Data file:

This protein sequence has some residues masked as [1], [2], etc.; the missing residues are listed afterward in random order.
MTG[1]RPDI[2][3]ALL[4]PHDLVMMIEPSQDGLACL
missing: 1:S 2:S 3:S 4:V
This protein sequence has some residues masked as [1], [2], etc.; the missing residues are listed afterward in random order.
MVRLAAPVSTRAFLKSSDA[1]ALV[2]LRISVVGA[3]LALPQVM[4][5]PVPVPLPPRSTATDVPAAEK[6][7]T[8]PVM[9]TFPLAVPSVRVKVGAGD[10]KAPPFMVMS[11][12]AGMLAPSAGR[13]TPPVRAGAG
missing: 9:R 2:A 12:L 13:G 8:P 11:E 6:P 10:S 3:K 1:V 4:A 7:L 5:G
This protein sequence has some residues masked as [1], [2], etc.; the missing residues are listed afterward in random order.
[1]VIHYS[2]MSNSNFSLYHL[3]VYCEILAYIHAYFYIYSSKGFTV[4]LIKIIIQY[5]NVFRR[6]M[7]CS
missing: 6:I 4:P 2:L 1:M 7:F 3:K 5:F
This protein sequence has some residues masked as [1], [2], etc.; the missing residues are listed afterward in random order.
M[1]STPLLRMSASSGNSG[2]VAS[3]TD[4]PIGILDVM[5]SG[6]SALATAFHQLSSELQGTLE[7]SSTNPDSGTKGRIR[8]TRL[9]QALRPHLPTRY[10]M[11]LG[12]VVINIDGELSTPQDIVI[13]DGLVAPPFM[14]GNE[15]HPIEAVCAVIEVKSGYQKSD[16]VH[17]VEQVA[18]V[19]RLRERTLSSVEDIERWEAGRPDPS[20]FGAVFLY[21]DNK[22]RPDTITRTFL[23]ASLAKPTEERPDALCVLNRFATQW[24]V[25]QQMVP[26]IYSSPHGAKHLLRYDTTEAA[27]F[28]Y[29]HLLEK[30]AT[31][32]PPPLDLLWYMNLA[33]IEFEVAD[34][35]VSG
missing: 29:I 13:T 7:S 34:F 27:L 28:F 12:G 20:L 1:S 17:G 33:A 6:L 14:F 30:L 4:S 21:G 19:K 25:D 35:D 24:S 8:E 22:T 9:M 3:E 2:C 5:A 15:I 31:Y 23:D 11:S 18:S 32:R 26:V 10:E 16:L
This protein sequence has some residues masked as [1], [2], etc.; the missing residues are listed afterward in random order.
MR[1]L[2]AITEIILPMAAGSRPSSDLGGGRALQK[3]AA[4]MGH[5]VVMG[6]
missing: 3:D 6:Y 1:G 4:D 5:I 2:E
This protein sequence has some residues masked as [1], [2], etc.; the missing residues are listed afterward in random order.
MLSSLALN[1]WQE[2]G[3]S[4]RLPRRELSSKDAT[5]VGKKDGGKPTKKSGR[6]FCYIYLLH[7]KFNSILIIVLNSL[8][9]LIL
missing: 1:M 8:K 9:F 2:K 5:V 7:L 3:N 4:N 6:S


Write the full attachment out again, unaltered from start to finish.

This protein sequence has some residues masked as [1], [2], etc.; the missing residues are listed afterward in random order.
MTG[1]RPDI[2][3]ALL[4]PHDLVMMIEPSQDGLACL
missing: 1:S 2:S 3:S 4:V
This protein sequence has some residues masked as [1], [2], etc.; the missing residues are listed afterward in random order.
MVRLAAPVSTRAFLKSSDA[1]ALV[2]LRISVVGA[3]LALPQVM[4][5]PVPVPLPPRSTATDVPAAEK[6][7]T[8]PVM[9]TFPLAVPSVRVKVGAGD[10]KAPPFMVMS[11][12]AGMLAPSAGR[13]TPPVRAGAG
missing: 9:R 2:A 12:L 13:G 8:P 11:E 6:P 10:S 3:K 1:V 4:A 7:L 5:G
This protein sequence has some residues masked as [1], [2], etc.; the missing residues are listed afterward in random order.
[1]VIHYS[2]MSNSNFSLYHL[3]VYCEILAYIHAYFYIYSSKGFTV[4]LIKIIIQY[5]NVFRR[6]M[7]CS
missing: 6:I 4:P 2:L 1:M 7:F 3:K 5:F
This protein sequence has some residues masked as [1], [2], etc.; the missing residues are listed afterward in random order.
M[1]STPLLRMSASSGNSG[2]VAS[3]TD[4]PIGILDVM[5]SG[6]SALATAFHQLSSELQGTLE[7]SSTNPDSGTKGRIR[8]TRL[9]QALRPHLPTRY[10]M[11]LG[12]VVINIDGELSTPQDIVI[13]DGLVAPPFM[14]GNE[15]HPIEAVCAVIEVKSGYQKSD[16]VH[17]VEQVA[18]V[19]RLRERTLSSVEDIERWEAGRPDPS[20]FGAVFLY[21]DNK[22]RPDTITRTFL[23]ASLAKPTEERPDALCVLNRFATQW[24]V[25]QQMVP[26]IYSSPHGAKHLLRYDTTEAA[27]F[28]Y[29]HLLEK[30]AT[31][32]PPPLDLLWYMNLA[33]IEFEVAD[34][35]VSG
missing: 29:I 13:T 7:S 34:F 27:L 28:F 12:G 20:L 1:S 17:G 33:A 6:L 14:F 30:L 4:S 21:G 19:K 25:D 35:D 24:S 8:E 22:T 9:M 3:E 2:C 5:A 15:I 31:Y 23:D 11:S 18:S 32:R 26:V 10:E 16:L
This protein sequence has some residues masked as [1], [2], etc.; the missing residues are listed afterward in random order.
MR[1]L[2]AITEIILPMAAGSRPSSDLGGGRALQK[3]AA[4]MGH[5]VVMG[6]
missing: 3:D 6:Y 1:G 4:D 5:I 2:E
This protein sequence has some residues masked as [1], [2], etc.; the missing residues are listed afterward in random order.
MLSSLALN[1]WQE[2]G[3]S[4]RLPRRELSSKDAT[5]VGKKDGGKPTKKSGR[6]FCYIYLLH[7]KFNSILIIVLNSL[8][9]LIL
missing: 1:M 8:K 9:F 2:K 5:V 7:L 3:N 4:N 6:S